Aug 26, 2014
Shedding more light on CNT photocurrent
Single-walled carbon nanotubes (SWCNTs) could be ideal for making next- generation all-carbon solar cells and light-sensitive devices thanks to their unique electronic and optical properties. Researchers at the Karlsruhe Institute of Technology in the Germany have now succeeded in measuring photocurrent from solution-processed SWCNTs for the first time – a feat that will help in the development of optoelectronics applications made from these nanostructures in the future.
As-made SWCNTs naturally contain a mixture of semiconducting nanotubes with varying diameters and chiralities. Carbon nanotubes can be thought of as rolled up sheets of carbon, and just as sheets of paper can be rolled up in many ways, so can nanotubes. The direction in which they are rolled can be described by indices known as n and m.
SWCNTs are interesting in that small changes in their (n, m) type dramatically changes their optical properties, explains team leader Benjamin Flavel. “As such, different (n,m) species absorb light at different wavelengths and it is exactly this property that we have measured in our new work.”
Indeed, each (n,m) species used in Flavel and colleagues’ experiments have unique so-called first and second optical transitions at light wavelengths of around 900-1350 nm and 500–850 nm, respectively. So by selecting the appropriate combination of SWCNTs, it is possible, in principle, to fabricate a solar cell capable of harvesting light not only in the visible part of the electromagnetic spectrum but also in the infrared – a region usually inaccessible to traditional silicon solar cells.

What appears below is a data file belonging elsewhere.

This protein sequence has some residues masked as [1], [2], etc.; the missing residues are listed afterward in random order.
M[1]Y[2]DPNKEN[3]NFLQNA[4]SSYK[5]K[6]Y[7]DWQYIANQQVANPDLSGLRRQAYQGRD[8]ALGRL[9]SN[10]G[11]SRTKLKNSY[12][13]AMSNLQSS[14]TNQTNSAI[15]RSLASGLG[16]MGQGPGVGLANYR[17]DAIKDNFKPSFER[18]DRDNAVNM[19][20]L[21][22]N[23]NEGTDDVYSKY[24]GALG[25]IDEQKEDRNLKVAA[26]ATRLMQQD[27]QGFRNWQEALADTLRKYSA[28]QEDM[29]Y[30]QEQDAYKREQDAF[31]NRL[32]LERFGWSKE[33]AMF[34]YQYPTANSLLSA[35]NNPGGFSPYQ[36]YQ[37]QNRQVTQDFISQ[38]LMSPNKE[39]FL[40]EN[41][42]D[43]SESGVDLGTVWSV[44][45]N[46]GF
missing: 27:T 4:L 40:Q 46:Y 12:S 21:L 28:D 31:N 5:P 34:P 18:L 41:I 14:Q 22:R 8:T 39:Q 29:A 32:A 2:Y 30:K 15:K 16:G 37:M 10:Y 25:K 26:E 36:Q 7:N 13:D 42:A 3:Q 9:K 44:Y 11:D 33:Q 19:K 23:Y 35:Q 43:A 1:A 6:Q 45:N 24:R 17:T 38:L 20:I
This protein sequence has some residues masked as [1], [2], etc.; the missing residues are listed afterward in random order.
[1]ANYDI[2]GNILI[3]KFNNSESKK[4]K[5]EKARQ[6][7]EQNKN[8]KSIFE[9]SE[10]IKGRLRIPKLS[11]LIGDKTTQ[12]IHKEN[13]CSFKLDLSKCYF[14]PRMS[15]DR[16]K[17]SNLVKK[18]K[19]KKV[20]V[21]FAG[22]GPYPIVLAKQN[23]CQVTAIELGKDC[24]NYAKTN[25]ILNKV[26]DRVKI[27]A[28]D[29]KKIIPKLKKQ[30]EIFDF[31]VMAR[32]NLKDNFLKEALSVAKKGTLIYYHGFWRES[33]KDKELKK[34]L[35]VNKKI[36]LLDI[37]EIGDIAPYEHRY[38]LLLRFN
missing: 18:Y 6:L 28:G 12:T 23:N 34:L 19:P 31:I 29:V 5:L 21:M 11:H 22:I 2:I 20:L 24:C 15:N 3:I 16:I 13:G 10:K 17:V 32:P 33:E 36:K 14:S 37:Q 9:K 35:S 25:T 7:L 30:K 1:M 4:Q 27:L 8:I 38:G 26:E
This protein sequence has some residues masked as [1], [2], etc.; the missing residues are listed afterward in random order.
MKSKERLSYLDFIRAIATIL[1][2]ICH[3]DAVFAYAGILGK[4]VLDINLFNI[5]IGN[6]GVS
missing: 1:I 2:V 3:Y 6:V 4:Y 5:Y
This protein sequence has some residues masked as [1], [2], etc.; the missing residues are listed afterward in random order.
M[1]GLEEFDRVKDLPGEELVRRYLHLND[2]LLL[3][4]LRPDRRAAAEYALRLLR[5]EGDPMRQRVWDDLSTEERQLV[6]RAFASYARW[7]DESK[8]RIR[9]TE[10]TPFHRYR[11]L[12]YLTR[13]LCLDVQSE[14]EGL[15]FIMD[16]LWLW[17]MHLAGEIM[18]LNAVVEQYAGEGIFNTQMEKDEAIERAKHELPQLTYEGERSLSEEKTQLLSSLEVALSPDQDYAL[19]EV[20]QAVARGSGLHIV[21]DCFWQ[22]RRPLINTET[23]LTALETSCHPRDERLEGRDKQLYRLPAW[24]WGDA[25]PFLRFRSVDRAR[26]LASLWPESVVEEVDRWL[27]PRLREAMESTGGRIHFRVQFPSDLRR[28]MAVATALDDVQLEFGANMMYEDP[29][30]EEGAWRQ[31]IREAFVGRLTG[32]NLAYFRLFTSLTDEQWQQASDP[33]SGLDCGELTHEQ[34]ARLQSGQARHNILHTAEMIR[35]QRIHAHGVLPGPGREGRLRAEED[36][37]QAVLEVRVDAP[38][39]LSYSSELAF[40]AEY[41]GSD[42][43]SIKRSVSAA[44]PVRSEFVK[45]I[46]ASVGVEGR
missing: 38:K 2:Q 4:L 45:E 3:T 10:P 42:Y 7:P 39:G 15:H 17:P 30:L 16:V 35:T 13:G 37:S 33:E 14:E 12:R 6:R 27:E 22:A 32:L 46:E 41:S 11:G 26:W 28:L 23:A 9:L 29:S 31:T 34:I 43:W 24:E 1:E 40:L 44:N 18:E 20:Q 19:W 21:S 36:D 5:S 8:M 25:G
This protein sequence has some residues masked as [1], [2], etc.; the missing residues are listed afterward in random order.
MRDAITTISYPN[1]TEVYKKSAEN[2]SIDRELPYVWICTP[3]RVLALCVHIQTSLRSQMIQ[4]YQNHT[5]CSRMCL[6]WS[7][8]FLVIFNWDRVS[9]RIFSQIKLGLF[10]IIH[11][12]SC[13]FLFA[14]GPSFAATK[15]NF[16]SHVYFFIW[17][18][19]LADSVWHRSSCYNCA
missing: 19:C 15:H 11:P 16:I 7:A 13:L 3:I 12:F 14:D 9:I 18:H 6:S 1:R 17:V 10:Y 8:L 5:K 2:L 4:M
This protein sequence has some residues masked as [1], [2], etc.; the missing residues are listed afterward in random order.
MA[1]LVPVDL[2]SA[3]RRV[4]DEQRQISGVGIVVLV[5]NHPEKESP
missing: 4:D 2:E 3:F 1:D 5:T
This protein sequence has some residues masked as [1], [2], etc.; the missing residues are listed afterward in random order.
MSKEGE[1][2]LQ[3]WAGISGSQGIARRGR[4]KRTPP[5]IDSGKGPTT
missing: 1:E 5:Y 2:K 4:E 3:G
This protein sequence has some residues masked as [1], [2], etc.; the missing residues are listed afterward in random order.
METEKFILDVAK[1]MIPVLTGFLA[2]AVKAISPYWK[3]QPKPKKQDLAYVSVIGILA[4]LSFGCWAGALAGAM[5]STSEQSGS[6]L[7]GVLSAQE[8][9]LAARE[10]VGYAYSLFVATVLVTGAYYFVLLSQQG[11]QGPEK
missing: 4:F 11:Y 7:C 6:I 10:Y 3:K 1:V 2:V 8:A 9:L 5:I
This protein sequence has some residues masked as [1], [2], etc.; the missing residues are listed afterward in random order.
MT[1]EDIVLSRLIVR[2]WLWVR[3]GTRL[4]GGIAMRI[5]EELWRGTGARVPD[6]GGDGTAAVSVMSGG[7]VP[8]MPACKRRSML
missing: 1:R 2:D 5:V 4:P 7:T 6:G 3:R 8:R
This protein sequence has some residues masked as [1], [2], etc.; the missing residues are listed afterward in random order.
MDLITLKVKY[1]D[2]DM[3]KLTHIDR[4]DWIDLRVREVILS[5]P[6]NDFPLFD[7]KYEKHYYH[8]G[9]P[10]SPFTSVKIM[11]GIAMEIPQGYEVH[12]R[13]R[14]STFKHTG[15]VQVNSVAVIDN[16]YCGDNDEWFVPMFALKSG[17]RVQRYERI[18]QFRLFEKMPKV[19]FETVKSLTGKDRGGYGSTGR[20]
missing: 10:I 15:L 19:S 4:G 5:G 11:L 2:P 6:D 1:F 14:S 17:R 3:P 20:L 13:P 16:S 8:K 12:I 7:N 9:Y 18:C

Better understanding photocurrent generation
The researchers obtained their results by first building arrays of five different (n,m) carbon nanotube species, each capable of absorbing light and generating photocurrent at a different wavelength. Each tube was then integrated into a two terminal electronic device interfaced with metallic contacts. A focused light beam with a variable wavelength was scanned across each carbon nanotube film and the resulting photocurrent it produced measured.
“Scientists still not do not really know how carbon nanotubes generate photocurrent, with some research groups reporting a photothermoelectric effect and others a photovoltaic one,” says Flavel. “In truth, it is likely a combination of the two, but we now hope to help settle this debate,” he tells nanotechweb.org.
To this end, the team adds that it also plans to look at first-order optical transitions in these nanostructures – something that has never been done before.
The current work is detailed in ACS Nano.
About the author
Belle Dumé is contributing editor at nanotechweb.org